On the Line: A History of the British Columbia Labour Movement
200 B&W photos
8.5 x 11 - 320 pp
CAD$44.95 • USD$44.95
The BC tradition of fighting back against unfair pay and unsafe working conditions has been around since before the colony joined Confederation. In 1849 Scottish labourers at BC’s first coal mine at Fort Rupert went on strike to protest wretched working conditions, and it’s been a wild ride ever since. For years the BC labour movement was the most militant in the land, led by colourful characters like Ginger Goodwin, murdered for his pains, and pull-no-punches communist Harvey Murphy, who brought the house of labour down on himself with his infamous “underwear speech.”
Through years of battles with BC’s power elite and small victories followed by bitter defeats, BC unions established the five-day work week, the eight-hour day, paid holidays, the right to a safe, non-discriminatory workplace and many more taken-for-granted features of the modern work landscape. But unions’ enemies never sleep and, well into the second decade of the twenty-first century, battles still go on, like that of BC teachers in their long and ultimately successful struggle to improve classroom conditions. On the Line also highlights the role played by women, Indigenous and minority workers in working toward equality and democracy in workplaces and communities.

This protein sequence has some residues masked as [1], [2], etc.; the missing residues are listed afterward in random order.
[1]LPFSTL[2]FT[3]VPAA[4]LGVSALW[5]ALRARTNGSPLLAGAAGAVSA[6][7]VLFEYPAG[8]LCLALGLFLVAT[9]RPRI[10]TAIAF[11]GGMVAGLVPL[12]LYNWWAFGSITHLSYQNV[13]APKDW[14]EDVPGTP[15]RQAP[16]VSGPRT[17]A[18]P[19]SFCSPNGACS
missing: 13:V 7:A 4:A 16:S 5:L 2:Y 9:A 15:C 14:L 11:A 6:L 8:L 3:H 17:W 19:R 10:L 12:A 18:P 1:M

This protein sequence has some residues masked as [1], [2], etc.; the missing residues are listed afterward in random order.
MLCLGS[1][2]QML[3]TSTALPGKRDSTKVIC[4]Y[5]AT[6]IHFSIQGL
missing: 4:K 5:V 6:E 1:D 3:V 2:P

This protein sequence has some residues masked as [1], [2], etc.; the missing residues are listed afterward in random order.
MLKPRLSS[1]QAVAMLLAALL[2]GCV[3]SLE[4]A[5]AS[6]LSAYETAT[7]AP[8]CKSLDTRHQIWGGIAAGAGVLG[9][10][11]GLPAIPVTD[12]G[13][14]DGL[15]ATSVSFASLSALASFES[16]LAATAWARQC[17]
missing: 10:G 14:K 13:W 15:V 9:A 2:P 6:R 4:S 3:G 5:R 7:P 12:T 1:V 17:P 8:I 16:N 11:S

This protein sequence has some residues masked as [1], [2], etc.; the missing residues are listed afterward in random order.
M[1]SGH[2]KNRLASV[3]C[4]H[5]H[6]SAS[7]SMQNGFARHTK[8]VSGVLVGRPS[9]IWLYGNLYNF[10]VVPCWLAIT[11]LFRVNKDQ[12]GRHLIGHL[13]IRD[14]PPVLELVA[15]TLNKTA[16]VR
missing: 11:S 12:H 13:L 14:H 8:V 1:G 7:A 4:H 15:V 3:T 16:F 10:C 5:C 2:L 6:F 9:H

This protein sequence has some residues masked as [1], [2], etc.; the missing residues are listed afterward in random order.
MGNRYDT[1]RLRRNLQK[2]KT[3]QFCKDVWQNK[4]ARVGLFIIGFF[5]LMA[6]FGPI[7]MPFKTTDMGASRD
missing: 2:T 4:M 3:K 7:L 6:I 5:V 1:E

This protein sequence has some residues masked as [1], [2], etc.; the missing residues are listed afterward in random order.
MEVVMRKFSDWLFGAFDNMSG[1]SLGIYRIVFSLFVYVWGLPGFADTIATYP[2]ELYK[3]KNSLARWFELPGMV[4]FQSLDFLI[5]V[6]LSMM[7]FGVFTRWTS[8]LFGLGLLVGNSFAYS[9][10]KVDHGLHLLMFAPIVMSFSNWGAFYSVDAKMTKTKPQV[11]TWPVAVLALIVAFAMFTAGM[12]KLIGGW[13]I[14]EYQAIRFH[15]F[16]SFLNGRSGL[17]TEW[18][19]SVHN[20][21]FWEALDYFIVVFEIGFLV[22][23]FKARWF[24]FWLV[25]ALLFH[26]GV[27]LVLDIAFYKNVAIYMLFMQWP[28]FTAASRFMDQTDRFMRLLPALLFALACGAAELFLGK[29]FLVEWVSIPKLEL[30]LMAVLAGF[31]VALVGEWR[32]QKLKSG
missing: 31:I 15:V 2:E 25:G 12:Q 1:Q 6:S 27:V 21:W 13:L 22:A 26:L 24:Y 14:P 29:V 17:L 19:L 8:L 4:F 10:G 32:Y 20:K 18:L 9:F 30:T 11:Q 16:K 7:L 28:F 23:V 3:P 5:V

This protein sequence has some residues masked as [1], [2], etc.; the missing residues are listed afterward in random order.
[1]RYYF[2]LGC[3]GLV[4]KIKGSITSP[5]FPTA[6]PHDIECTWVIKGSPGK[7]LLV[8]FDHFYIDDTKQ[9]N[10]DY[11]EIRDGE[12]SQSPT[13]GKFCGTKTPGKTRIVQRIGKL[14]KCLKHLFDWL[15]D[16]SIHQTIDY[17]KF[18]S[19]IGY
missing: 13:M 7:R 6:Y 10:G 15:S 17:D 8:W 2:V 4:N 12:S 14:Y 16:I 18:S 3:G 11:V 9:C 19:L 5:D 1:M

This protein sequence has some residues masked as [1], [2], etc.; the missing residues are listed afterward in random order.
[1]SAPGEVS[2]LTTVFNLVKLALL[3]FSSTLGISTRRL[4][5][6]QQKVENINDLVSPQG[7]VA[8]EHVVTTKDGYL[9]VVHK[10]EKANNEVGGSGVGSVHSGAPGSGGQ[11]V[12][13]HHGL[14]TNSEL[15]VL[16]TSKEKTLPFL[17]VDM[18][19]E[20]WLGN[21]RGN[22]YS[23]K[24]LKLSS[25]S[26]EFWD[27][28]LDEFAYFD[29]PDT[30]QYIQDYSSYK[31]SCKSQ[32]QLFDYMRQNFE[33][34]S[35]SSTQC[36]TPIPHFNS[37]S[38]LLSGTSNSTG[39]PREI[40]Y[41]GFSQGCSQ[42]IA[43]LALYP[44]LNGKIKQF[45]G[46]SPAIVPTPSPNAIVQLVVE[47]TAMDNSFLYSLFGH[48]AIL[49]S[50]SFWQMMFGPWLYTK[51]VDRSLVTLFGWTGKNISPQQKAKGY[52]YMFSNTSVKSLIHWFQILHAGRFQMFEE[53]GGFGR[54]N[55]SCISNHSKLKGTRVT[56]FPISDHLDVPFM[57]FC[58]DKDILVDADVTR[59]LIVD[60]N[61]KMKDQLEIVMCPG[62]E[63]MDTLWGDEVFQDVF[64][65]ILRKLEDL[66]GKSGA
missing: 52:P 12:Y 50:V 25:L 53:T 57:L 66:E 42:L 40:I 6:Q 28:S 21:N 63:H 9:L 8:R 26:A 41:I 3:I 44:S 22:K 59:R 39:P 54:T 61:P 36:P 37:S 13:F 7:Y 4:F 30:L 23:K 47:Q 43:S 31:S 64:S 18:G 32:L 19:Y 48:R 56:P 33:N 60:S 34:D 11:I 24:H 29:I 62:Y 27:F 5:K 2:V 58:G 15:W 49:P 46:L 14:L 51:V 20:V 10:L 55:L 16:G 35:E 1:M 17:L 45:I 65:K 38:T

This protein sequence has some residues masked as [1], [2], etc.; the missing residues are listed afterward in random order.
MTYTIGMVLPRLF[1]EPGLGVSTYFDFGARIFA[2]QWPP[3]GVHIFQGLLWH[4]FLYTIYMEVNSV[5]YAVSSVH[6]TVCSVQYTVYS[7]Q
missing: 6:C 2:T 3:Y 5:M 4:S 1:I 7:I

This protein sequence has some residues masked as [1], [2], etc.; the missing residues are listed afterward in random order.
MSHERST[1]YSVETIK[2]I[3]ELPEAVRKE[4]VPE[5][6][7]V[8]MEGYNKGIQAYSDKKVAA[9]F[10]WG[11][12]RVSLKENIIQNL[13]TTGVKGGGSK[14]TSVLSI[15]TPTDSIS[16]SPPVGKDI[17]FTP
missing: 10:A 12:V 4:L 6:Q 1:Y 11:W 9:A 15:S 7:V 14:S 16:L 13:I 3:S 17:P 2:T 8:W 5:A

In prose that is both accessible and engaging, accompanied by over two hundred archival photos, Mickleburgh tells the important story of how BC’s labour organizations have shaped the economic, political and social fabric of the province—at a cost of much blood, sweat, toil and tears. This volume is the most comprehensive overview of labour’s struggle in BC and will be of particular interest to union members, community activists, academics and readers of regional history.